Blues, Blues, Hoodoo, Halloween. Scary Blues & Jazz 1925-1961
Informative booklet notes by Dave Clarke.
Genres: Blues, Pre-war Blues, Post-war Blues, Rhythm & Blues, Jazz
For your spooky pleasure.
Black American music has long been associated with both Hoodoo, and in the Caribbean and parts of Louisiana, Voodoo. There are many references to the Hoodoo Man, or Hoodoo Lady, who would cast a spell for you, or supply you with a ‘Conjure Bag’, a ‘Mojo Hand’ or other charms to do the same. The ‘Black Cat Bone’, the ‘John The Conqueror Root’, or the Voodoo ‘Gris Gris. Sometimes to give you power over money, or other powers, but almost always to give you control of the opposite sex.
With this stuff, you could become The Hoochie Coochie Man!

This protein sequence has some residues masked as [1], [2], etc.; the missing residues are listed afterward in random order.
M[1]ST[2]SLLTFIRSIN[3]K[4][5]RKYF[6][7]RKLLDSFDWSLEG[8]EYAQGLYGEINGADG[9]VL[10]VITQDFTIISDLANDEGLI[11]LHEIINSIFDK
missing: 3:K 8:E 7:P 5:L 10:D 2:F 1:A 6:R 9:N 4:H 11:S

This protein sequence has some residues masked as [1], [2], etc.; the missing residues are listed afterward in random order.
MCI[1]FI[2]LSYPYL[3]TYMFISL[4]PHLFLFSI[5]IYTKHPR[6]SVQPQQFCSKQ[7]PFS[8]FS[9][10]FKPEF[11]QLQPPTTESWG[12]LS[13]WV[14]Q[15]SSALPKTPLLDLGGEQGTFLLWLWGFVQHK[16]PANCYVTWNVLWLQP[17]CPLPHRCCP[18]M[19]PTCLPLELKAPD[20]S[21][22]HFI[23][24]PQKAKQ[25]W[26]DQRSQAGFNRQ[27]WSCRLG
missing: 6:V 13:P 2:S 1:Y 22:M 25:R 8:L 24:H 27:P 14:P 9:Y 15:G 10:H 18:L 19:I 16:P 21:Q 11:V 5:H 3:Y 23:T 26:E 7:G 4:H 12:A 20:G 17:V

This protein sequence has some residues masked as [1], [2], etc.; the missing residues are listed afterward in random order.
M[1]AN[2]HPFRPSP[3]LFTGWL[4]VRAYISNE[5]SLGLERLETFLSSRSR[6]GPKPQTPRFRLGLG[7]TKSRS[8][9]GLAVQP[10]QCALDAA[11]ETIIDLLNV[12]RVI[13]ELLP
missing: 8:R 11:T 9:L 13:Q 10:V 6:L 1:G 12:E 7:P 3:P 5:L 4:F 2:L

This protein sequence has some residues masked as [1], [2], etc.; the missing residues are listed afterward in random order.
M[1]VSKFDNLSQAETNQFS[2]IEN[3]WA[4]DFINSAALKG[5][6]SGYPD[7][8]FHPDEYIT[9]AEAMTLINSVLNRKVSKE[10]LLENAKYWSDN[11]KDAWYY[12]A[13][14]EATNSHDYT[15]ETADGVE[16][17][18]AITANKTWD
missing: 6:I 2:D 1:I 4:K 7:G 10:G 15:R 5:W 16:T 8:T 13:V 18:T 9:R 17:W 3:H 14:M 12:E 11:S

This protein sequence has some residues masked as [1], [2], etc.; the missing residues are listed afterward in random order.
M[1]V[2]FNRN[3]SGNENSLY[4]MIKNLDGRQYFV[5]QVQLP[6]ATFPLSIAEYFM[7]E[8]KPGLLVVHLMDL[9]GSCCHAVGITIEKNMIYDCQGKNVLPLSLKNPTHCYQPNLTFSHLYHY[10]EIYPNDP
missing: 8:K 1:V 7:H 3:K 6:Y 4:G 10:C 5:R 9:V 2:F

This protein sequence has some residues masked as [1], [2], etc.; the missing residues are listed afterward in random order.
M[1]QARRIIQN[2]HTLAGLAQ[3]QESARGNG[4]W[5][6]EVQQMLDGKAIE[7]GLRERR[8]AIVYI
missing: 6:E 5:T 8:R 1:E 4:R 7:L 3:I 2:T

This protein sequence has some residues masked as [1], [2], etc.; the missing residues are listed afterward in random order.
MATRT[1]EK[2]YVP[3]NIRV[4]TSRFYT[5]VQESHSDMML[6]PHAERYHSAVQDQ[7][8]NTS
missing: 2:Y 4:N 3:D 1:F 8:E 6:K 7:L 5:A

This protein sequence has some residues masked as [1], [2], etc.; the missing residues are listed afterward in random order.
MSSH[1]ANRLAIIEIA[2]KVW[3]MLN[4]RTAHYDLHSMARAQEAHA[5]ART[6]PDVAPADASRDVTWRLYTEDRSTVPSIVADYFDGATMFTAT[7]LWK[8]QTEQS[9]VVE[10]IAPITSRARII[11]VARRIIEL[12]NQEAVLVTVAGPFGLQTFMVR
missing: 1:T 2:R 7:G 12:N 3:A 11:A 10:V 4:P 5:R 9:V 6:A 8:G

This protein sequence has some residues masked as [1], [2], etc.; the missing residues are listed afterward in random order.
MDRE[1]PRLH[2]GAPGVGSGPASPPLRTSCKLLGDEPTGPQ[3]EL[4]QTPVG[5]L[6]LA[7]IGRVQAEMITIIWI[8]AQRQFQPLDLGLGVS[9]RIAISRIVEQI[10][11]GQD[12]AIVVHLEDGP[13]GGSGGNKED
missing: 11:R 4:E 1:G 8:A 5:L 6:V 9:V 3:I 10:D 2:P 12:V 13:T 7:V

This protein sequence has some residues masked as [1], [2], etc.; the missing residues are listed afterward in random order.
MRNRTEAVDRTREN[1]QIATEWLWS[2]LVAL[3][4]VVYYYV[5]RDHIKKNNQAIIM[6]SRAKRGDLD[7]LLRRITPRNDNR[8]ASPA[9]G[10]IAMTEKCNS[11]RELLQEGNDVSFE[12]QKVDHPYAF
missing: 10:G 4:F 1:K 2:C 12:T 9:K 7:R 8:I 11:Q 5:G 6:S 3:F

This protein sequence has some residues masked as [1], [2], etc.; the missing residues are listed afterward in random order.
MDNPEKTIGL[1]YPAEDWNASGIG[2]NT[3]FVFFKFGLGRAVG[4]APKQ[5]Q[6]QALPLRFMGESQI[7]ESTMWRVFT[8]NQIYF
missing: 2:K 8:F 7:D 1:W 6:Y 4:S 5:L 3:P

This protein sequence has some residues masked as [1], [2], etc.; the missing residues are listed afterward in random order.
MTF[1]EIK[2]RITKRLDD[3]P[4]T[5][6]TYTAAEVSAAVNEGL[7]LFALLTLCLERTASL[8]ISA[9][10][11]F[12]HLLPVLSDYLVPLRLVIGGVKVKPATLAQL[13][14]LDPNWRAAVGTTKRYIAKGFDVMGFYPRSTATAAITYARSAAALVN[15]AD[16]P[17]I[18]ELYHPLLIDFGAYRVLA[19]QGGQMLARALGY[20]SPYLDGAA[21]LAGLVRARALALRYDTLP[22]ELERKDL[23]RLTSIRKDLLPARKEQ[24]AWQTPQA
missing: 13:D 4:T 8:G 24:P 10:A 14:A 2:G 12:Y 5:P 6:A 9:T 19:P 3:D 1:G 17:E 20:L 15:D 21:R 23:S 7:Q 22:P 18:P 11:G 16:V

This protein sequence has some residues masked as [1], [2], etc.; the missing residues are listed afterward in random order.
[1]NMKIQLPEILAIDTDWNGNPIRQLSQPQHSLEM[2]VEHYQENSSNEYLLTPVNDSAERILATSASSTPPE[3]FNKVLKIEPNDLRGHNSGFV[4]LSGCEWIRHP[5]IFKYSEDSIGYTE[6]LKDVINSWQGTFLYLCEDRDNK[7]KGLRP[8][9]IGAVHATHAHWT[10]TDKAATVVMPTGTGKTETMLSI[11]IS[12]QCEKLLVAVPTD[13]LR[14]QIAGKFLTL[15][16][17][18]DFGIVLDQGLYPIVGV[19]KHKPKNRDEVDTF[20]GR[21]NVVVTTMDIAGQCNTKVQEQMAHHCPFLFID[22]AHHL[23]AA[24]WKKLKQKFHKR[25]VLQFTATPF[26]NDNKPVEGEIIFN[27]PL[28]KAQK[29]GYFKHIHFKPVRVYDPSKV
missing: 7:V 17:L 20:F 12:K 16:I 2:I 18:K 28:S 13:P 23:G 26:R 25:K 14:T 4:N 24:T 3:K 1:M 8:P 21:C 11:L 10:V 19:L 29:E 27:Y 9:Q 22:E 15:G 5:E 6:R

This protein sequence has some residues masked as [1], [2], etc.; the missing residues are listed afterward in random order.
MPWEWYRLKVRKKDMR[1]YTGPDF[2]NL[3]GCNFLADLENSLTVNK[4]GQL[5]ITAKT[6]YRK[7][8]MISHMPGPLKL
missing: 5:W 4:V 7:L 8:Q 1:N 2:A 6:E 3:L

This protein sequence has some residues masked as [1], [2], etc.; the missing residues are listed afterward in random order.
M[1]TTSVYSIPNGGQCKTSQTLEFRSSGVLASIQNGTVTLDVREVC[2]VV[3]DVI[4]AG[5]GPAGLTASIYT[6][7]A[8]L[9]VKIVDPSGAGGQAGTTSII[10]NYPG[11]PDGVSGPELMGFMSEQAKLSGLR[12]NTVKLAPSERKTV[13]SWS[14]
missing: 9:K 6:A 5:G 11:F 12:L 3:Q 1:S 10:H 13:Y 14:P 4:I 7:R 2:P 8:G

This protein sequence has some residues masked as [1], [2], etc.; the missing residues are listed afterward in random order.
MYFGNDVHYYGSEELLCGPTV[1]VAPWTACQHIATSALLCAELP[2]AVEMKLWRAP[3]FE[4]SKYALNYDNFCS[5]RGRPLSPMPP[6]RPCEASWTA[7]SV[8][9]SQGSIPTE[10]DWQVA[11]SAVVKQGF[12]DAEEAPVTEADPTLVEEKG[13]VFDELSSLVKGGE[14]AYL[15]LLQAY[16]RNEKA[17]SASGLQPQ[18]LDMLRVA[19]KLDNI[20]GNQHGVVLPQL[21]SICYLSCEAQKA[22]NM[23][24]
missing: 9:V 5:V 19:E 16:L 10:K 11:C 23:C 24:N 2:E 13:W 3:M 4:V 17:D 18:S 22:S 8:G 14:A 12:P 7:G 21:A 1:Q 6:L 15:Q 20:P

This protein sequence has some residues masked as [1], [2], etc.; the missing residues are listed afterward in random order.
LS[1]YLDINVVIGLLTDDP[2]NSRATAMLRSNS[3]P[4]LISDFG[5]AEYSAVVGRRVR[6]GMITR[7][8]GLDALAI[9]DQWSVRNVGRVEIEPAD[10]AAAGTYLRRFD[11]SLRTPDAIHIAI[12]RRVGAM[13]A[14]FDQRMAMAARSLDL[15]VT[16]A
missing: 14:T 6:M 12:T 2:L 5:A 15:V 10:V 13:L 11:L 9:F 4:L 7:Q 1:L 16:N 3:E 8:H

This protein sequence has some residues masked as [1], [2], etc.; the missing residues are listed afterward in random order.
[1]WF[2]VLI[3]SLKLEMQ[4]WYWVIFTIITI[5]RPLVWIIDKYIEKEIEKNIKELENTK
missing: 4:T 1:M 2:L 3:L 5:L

A treatise could be written about the cultural meanings of Hoodoo and Voodoo in Blues lyrics and indeed Catherine Yronwode’s ‘HOODOO IN THEORY AND PRACTICE – An Introduction to African-American Rootwork’ is a highly recommended read. She says “Hoodoo consists of a large body of African folkloric practices and beliefs with a considerable admixture of American Indian botanical knowledge and European folklore. Although most of its adherents are black, contrary to popular opinion, it has always been practised by both whites and blacks in America. Other regionally popular names for hoodoo in the black community include “conjuration,” “conjure,” “witchcraft,” “rootwork,” and “tricking.”
Whichever term you use, Hoodoo or Voodoo, this CD is packed with a diverse selection of great performances from the stars, and journeymen of Blues, R & B and Jazz. A scary musical must for your Halloween Night…………